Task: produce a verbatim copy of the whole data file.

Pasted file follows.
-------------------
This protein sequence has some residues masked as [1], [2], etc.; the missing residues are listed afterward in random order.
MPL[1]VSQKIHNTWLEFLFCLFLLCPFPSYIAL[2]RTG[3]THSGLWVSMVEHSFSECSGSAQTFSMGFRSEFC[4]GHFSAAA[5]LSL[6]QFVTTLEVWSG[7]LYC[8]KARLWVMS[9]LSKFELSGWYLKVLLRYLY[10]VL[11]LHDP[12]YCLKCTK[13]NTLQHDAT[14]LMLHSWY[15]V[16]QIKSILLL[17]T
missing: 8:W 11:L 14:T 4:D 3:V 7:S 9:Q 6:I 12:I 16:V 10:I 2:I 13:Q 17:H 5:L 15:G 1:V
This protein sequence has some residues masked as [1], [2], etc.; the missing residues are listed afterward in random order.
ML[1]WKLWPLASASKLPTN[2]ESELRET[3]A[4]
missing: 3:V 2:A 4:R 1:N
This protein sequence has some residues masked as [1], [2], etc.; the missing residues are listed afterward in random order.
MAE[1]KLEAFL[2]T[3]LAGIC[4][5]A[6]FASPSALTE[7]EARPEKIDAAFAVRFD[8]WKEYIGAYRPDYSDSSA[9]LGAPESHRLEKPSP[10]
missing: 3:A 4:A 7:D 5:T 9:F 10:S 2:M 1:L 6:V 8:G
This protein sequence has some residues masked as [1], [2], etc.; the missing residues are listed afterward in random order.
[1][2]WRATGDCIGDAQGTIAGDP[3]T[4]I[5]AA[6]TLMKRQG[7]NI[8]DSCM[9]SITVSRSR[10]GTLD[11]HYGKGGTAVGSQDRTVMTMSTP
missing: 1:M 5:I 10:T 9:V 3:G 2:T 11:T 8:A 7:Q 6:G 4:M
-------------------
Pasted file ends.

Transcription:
This protein sequence has some residues masked as [1], [2], etc.; the missing residues are listed afterward in random order.
MPL[1]VSQKIHNTWLEFLFCLFLLCPFPSYIAL[2]RTG[3]THSGLWVSMVEHSFSECSGSAQTFSMGFRSEFC[4]GHFSAAA[5]LSL[6]QFVTTLEVWSG[7]LYC[8]KARLWVMS[9]LSKFELSGWYLKVLLRYLY[10]VL[11]LHDP[12]YCLKCTK[13]NTLQHDAT[14]LMLHSWY[15]V[16]QIKSILLL[17]T
missing: 8:W 11:L 14:T 4:D 3:V 7:S 9:Q 6:I 12:I 16:V 10:I 2:I 13:Q 17:H 5:L 15:G 1:V
This protein sequence has some residues masked as [1], [2], etc.; the missing residues are listed afterward in random order.
ML[1]WKLWPLASASKLPTN[2]ESELRET[3]A[4]
missing: 3:V 2:A 4:R 1:N
This protein sequence has some residues masked as [1], [2], etc.; the missing residues are listed afterward in random order.
MAE[1]KLEAFL[2]T[3]LAGIC[4][5]A[6]FASPSALTE[7]EARPEKIDAAFAVRFD[8]WKEYIGAYRPDYSDSSA[9]LGAPESHRLEKPSP[10]
missing: 3:A 4:A 7:D 5:T 9:F 10:S 2:M 1:L 6:V 8:G
This protein sequence has some residues masked as [1], [2], etc.; the missing residues are listed afterward in random order.
[1][2]WRATGDCIGDAQGTIAGDP[3]T[4]I[5]AA[6]TLMKRQG[7]NI[8]DSCM[9]SITVSRSR[10]GTLD[11]HYGKGGTAVGSQDRTVMTMSTP
missing: 1:M 5:I 10:T 9:V 3:G 2:T 11:T 8:A 7:Q 6:G 4:M